DID you know that over eight million people worldwide die annually from tobacco-related diseases? Shockingly, over 80 per cent of the 1.3 billion tobacco users reside in low- and middle-income countries. The economic impact of healthcare costs and lost productivity due to tobacco usage tops $1 trillion annually. While smoking has decreased significantly over the past three decades, new and emerging tobacco products have gained popularity worldwide since 2014. One of these products is the electronic cigarette, also known as ‘e-cigarette,’ ‘vape,’ ‘e-hookah,’ ‘vape pen,’ or ‘electronic nicotine delivery system.’ These devices are advertised as a safer, more convenient and more cost-effective solution for smoking or quitting compared to traditional cigarettes.

The global e-cigarette market for electronic cigarettes has experienced a surge in size as more people seek alternatives to conventional tobacco products. The amount increased from just $50 million in 2005 to over $21 billion in 2022. According to Euromonitor International, the global e-cigarette market size was valued at $26.76 billion in 2022 and is expected to reach $50.16 billion by 2028, growing at a compound annual growth rate (CAGR) of 13.39 per cent during the forecast period (2023–2028).

In contrast, the global tobacco market was valued at $849.09 billion in 2020 and is projected to grow at a CAGR of 1.8 per cent from 2021 to 2028. North America dominated the global e-cigarette and vape market in 2022, accounting for the maximum share of more than 44.10 per cent of the overall revenue. However, Asia Pacific is expected to witness the fastest growth rate due to increasing disposable income levels and rising demand for innovative products.

E-cigarettes are not harmless and pose significant risks to public health, especially for young people. However, not everyone is happy with this trend. Many countries are imposing restrictions on e-cigarettes because of concerns about the growing number of children, young people, non-smokers, and individuals who do not require vapes being attracted to them. They also raise worries about their effects on health and the environment.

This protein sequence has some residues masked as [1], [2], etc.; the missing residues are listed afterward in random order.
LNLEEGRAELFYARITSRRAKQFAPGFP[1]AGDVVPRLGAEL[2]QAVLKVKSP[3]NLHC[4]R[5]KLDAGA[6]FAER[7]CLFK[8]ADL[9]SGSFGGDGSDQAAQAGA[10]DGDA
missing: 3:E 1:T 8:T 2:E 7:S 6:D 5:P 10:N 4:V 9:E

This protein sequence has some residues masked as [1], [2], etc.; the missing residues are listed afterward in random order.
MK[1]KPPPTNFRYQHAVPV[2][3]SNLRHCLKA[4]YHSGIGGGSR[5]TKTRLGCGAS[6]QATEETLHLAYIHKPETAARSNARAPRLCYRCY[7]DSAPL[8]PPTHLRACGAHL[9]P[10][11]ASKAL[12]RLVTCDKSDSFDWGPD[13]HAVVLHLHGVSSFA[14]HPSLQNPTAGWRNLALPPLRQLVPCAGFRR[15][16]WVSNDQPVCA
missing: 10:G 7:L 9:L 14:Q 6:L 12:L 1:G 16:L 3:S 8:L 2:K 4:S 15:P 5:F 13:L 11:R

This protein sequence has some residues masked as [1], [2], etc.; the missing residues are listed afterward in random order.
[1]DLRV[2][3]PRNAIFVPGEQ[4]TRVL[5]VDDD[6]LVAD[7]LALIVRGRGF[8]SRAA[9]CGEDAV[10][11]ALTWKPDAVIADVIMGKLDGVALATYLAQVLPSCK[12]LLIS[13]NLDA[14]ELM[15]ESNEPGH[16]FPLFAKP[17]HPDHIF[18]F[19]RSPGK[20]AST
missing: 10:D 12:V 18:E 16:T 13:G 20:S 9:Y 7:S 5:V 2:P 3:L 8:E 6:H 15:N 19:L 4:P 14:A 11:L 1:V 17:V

Background of e-cigarettes

E-CIGARETTES are electronic devices powered by a battery. They contain a heating coil that heats a mixture of nicotine, glycerine, and flavourings called e-liquid. This produces an aerosol that users inhale through a small mouthpiece. According to Britannica (2021), the electronic cigarette was invented in 2003 by a Chinese pharmacist named Hon Lik, who wanted to provide a safer way to smoke after his father died of lung cancer. Although there have been earlier attempts to create similar devices, such as the electric vaporiser patented by Joseph Robinson in 1927 and the smokeless non-tobacco cigarette patented by Herbert Gilbert in 1963, their goal is to help people quit smoking safely. While traditional cigarettes burn tobacco, producing tar and carbon monoxide, which can cause deadly health problems, vapes do not contain tobacco and do not produce smoke. Instead, they use an innovative electronic heating method that only generates vapour. The three main types of e-cigarettes are disposable, rechargeable, and modular.

Why are e-cigarettes gaining traction?

FOR those who are new to e-cigarettes, all the terminology can be overwhelming. With so many liquids, devices, pods and atomisers, it is easy to get lost. You may have noticed that e-cigarettes look nothing like traditional cigarettes. Instead, they often have trendy, sleek designs that resemble highlighter pens or tech gadgets, making it easy to keep hidden in plain sight. Despite their varying appearances, they all work the same way.

The variety of e-liquid flavours is a big draw for many e-cigarette users, especially young people attracted by appealing flavours and social media trends. That is one of the main reasons they keep coming back for more. There are nearly 16,000 e-liquid flavours on the market, with an e-liquid equivalent for almost any food flavour you can think of, including cotton candy, bubble gum, chocolate cake and mango. However, unlike food products, e-cigarettes are not required to disclose their ingredients, so most labels remain vague. This raises the question: what exactly is inside e-liquid.